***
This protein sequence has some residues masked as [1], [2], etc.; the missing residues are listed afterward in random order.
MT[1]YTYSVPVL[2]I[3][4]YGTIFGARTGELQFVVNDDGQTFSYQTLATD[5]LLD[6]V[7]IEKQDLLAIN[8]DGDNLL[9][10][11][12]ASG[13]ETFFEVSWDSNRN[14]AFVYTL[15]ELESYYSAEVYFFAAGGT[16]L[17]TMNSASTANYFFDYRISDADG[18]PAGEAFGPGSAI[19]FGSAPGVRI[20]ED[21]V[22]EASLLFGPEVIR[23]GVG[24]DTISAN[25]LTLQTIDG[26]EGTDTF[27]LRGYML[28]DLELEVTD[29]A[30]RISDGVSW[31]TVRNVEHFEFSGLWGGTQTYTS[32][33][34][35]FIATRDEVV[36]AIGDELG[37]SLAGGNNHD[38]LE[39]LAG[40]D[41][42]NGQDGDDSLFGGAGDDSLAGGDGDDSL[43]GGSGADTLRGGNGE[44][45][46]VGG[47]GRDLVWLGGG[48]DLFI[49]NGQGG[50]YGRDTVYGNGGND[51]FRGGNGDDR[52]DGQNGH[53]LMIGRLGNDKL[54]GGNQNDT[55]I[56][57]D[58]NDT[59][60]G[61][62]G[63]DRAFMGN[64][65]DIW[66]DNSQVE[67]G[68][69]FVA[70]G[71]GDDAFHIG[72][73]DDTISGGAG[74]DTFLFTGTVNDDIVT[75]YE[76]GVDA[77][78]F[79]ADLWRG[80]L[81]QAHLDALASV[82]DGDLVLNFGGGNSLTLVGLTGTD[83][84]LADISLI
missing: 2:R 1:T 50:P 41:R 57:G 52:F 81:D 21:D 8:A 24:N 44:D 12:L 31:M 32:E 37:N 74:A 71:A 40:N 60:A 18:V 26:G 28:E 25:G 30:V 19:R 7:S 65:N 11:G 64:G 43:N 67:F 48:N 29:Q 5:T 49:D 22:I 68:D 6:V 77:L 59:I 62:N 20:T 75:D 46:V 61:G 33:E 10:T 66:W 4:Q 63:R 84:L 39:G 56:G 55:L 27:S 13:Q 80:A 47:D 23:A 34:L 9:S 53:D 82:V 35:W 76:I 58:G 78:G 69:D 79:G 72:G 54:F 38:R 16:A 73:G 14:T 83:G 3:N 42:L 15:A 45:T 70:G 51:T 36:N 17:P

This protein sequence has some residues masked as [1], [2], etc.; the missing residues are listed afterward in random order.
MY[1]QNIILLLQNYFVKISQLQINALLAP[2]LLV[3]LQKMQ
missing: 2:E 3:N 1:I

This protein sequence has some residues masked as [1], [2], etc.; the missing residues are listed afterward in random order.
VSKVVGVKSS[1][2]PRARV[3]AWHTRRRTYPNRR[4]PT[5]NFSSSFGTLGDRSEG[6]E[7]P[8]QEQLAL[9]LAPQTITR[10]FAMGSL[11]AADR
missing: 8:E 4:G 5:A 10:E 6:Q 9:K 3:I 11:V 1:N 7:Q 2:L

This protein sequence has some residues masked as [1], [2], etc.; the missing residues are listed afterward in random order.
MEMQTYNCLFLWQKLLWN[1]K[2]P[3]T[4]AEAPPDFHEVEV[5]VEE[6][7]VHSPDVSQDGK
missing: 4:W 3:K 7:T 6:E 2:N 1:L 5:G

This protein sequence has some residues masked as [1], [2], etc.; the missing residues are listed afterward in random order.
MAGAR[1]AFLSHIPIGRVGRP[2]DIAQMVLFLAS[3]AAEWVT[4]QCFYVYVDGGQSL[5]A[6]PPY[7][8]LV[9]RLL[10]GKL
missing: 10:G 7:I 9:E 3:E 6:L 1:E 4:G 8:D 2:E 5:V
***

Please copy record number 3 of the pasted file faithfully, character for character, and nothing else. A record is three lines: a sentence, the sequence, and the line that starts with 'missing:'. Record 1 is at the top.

This protein sequence has some residues masked as [1], [2], etc.; the missing residues are listed afterward in random order.
VSKVVGVKSS[1][2]PRARV[3]AWHTRRRTYPNRR[4]PT[5]NFSSSFGTLGDRSEG[6]E[7]P[8]QEQLAL[9]LAPQTITR[10]FAMGSL[11]AADR
missing: 8:E 4:G 5:A 10:E 6:Q 9:K 3:I 11:V 1:N 7:Q 2:L